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Jean Auguste Dominique Ingres (1780 - 1867)  Henri IV playing with his children  Oil on canvas, 1818  71 cm ? 71 cm (28 in ? 28 in)  Cambridge, Fogg Art Museum, Massachusetts, USA
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Title: Henri IV
Description:
Jean Auguste Dominique Ingres (1780 - 1867)
Henri IV playing with his children
Oil on canvas, 1818
71 cm ? 71 cm (28 in ? 28 in)
Cambridge, Fogg Art Museum, Massachusetts, USA

Henry IV (13 December 1553 14 May 1610) was King of France from 1589 to 1610 and (as Henry III) King of Navarre from 1572 to 1610. He was the first monarch of the Bourbon branch of the Capetian dynasty in France. His parents were Queen Jeanne III and King Antoine of Navarre.

As a Huguenot, Henry was involved in the Wars of Religion before ascending the throne in 1589. Before his coronation as king of France at Chartres, he d his faith from Calvinism to Catholicism and, in 1598, he enacted the Edict of Nantes, which guaranteed religious liberties to the Protestants and thereby effectively ended the civil war. One of the most popular French kings, both during and after his reign, Henry showed great care for the welfare of his subjects and displayed an unusual religious tolerance for the time. He was assassinated by a fanatical Catholic, François Ravaillac.

Henry was nicknamed Henry the Great (Henri le Grand), and in France is also called le bon roi Henri ("the good king Henry") or le Vert galant ("the Green gallant"), a reference to both his dashing character and his attractiveness to women. In English he is most often referred to as Henry of Navarre. He also gave his name to the Henry IV style of architecture, which he patronised. He is the eponymous subject of the royal anthem of France, "Marche Henri IV".
Henry IV was the son of Antoine de Bourbon, Duke of Vendôme and Queen Jeanne III of Navarre. He was born in the Château de Pau, Pyrénées-Atlantiques, in the southwest of France (former province of Béarn). Henry's mother was the daughter of Marguerite de Navarre, a sister of King Francis I of France, making him a second cousin of Kings Francis II, Charles IX and Henry III. It was to his father, however, a tenth-generation descendant of King Louis IX, that Henry owed his succession to the throne of France: in application of the Salic Law, which disregarded all female lines, Henry was the senior descendant of the senior surviving male line of the Capetian dynasty. Upon the death of Henry III of France, who had no son to succeed him, the crown passed to Henry IV. The new king, however, had to fight for some years to be recognised as the legitimate king of France by the Catholics, who were opposed to his Protestant faith.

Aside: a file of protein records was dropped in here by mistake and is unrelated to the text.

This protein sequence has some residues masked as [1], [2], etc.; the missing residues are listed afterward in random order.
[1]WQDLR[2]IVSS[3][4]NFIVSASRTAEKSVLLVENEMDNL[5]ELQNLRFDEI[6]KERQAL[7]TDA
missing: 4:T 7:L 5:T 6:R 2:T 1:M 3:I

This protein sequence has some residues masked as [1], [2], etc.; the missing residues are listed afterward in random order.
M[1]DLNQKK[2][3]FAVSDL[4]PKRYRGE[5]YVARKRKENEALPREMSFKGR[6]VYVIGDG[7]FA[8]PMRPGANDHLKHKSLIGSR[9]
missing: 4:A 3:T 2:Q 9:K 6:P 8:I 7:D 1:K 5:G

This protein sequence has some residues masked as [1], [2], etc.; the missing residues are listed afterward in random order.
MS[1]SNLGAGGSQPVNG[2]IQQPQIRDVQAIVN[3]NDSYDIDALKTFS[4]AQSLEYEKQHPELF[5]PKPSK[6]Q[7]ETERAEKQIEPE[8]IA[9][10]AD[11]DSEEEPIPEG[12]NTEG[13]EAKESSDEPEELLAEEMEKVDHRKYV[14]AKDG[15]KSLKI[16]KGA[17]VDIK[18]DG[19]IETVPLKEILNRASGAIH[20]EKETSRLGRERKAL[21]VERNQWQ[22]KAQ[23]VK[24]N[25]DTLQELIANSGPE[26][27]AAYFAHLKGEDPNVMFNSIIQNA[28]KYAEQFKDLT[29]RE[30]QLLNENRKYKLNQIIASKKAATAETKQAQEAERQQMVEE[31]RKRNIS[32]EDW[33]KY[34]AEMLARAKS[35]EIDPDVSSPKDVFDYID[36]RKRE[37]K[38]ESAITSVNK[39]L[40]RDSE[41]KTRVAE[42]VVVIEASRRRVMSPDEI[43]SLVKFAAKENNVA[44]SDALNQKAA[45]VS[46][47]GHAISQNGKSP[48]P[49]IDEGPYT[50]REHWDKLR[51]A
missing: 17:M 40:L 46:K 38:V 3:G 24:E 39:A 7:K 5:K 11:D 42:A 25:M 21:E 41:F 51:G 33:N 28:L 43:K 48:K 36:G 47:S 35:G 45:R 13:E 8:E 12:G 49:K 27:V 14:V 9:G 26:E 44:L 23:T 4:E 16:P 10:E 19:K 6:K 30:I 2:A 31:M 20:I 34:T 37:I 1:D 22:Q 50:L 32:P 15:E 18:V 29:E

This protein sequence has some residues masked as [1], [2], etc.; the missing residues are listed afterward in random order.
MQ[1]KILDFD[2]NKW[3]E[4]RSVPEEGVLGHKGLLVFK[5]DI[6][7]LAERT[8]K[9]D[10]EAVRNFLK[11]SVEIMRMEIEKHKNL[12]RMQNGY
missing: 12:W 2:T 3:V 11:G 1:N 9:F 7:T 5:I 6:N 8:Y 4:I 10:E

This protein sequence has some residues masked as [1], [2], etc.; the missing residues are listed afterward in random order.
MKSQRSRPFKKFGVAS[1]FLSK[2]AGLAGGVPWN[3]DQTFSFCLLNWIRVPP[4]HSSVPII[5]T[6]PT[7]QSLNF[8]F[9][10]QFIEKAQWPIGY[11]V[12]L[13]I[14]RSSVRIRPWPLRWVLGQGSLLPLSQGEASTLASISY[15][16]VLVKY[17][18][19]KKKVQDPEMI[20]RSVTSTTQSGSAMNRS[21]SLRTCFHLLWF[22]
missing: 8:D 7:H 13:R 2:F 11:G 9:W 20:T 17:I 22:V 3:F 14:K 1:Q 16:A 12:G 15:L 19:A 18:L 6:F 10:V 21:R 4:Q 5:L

On 18 August 1572, Henry married his second cousin Margaret of Valois; their childless marriage was annulled in 1599. His subsequent marriage to Marie de' Medici on 17 December 1600 produced six children:
Louis XIII, King of France
Elizabeth, Queen of Spain
Christine Marie, Duchess of Savoy
Nicolas Henri de France, duc d'Orléans
Gaston, Duke of Orléans
Henrietta Maria, Queen of England


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Jean Auguste Dominique Ingres (1780 - 1867)  The Turkish Bath  Oil on wood, 1862  108 cm × 108 cm (43 in × 43 in)  Louvre, Paris, FranceJean Auguste Dominique Ingres (1780 - 1867)  Henri IV playing with his children  Oil on canvas, 1818  71 cm ? 71 cm (28 in ? 28 in)  Cambridge, Fogg Art Museum, Massachusetts, USAJean Auguste Dominique Ingres (1780 - 1867)  Portrait of Mademoiselle Caroline Rivière  Oil on canvas, 1805  100 x 70 cm  Louvre, Paris, France
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